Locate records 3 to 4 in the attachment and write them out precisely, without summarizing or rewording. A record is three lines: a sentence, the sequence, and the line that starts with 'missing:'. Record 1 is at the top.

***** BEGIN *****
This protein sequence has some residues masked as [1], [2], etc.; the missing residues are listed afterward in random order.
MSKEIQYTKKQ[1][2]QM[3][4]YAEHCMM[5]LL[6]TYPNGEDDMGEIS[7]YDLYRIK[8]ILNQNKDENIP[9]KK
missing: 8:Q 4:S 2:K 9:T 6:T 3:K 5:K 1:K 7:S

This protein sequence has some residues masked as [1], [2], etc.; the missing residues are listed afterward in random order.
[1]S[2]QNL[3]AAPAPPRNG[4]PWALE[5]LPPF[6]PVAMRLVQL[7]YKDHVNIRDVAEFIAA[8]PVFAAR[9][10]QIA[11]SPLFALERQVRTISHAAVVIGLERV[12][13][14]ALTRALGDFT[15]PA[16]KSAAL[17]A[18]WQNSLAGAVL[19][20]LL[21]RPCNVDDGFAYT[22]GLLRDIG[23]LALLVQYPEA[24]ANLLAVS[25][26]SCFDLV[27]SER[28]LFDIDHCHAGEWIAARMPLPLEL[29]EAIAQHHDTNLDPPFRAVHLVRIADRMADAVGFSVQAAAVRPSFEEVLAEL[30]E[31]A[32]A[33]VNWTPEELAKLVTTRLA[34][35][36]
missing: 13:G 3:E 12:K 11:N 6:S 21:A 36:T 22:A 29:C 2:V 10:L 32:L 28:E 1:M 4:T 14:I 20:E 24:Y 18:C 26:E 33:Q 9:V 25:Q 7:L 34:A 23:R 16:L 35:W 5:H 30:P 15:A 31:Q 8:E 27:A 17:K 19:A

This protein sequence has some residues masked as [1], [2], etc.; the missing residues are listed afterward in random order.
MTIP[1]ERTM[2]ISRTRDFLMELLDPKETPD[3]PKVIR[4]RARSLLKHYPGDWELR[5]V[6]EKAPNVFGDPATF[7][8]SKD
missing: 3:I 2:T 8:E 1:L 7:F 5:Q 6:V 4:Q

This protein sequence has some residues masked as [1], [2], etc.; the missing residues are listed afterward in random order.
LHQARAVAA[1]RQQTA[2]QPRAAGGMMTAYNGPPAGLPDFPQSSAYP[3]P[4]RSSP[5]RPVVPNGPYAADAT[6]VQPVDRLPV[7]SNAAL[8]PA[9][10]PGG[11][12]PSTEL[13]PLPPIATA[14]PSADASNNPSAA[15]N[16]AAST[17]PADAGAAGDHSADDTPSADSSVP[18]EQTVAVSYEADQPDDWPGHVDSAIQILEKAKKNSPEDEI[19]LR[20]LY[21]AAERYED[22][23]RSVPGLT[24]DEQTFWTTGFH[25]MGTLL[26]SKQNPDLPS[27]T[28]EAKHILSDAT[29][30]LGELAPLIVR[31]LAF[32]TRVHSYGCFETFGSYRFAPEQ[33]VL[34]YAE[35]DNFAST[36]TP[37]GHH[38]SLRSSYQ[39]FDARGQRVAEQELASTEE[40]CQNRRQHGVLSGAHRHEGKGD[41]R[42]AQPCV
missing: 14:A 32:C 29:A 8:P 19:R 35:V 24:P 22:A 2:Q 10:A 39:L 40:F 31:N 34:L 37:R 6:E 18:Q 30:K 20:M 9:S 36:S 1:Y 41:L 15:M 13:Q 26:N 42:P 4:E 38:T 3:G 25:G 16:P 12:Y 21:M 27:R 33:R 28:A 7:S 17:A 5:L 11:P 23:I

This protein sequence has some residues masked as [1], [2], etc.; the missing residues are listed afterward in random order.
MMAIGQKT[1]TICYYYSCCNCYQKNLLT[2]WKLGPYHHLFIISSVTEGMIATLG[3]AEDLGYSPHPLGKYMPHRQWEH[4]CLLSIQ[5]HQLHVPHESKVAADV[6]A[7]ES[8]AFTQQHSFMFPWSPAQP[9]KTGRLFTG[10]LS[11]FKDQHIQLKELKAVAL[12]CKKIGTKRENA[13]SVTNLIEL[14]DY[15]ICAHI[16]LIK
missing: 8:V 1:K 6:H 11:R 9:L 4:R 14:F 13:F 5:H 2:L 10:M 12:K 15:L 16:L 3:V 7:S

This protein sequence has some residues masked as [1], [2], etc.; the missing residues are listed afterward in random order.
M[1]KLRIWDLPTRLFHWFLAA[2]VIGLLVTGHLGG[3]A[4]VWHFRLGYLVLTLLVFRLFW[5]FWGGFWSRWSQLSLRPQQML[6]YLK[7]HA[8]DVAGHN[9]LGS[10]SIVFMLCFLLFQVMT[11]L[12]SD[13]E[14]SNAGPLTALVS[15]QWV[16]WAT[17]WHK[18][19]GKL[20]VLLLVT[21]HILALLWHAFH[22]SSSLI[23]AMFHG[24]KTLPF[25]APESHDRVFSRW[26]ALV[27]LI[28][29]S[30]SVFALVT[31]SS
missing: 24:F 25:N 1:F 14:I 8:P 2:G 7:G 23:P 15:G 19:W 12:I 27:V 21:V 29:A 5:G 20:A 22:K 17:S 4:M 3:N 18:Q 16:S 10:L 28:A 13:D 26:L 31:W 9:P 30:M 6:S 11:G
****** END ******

This protein sequence has some residues masked as [1], [2], etc.; the missing residues are listed afterward in random order.
MTIP[1]ERTM[2]ISRTRDFLMELLDPKETPD[3]PKVIR[4]RARSLLKHYPGDWELR[5]V[6]EKAPNVFGDPATF[7][8]SKD
missing: 3:I 2:T 8:E 1:L 7:F 5:Q 6:V 4:Q

This protein sequence has some residues masked as [1], [2], etc.; the missing residues are listed afterward in random order.
LHQARAVAA[1]RQQTA[2]QPRAAGGMMTAYNGPPAGLPDFPQSSAYP[3]P[4]RSSP[5]RPVVPNGPYAADAT[6]VQPVDRLPV[7]SNAAL[8]PA[9][10]PGG[11][12]PSTEL[13]PLPPIATA[14]PSADASNNPSAA[15]N[16]AAST[17]PADAGAAGDHSADDTPSADSSVP[18]EQTVAVSYEADQPDDWPGHVDSAIQILEKAKKNSPEDEI[19]LR[20]LY[21]AAERYED[22][23]RSVPGLT[24]DEQTFWTTGFH[25]MGTLL[26]SKQNPDLPS[27]T[28]EAKHILSDAT[29][30]LGELAPLIVR[31]LAF[32]TRVHSYGCFETFGSYRFAPEQ[33]VL[34]YAE[35]DNFAST[36]TP[37]GHH[38]SLRSSYQ[39]FDARGQRVAEQELASTEE[40]CQNRRQHGVLSGAHRHEGKGD[41]R[42]AQPCV
missing: 14:A 32:C 29:A 8:P 19:R 35:V 24:P 22:A 2:Q 10:A 39:L 40:F 31:N 34:L 37:R 6:E 18:Q 30:K 20:M 9:S 36:S 1:Y 41:L 15:M 13:Q 26:N 42:P 4:E 38:T 3:G 25:G 16:P 12:Y 21:M 27:R 33:R 28:A 7:S 17:A 5:L 11:P 23:I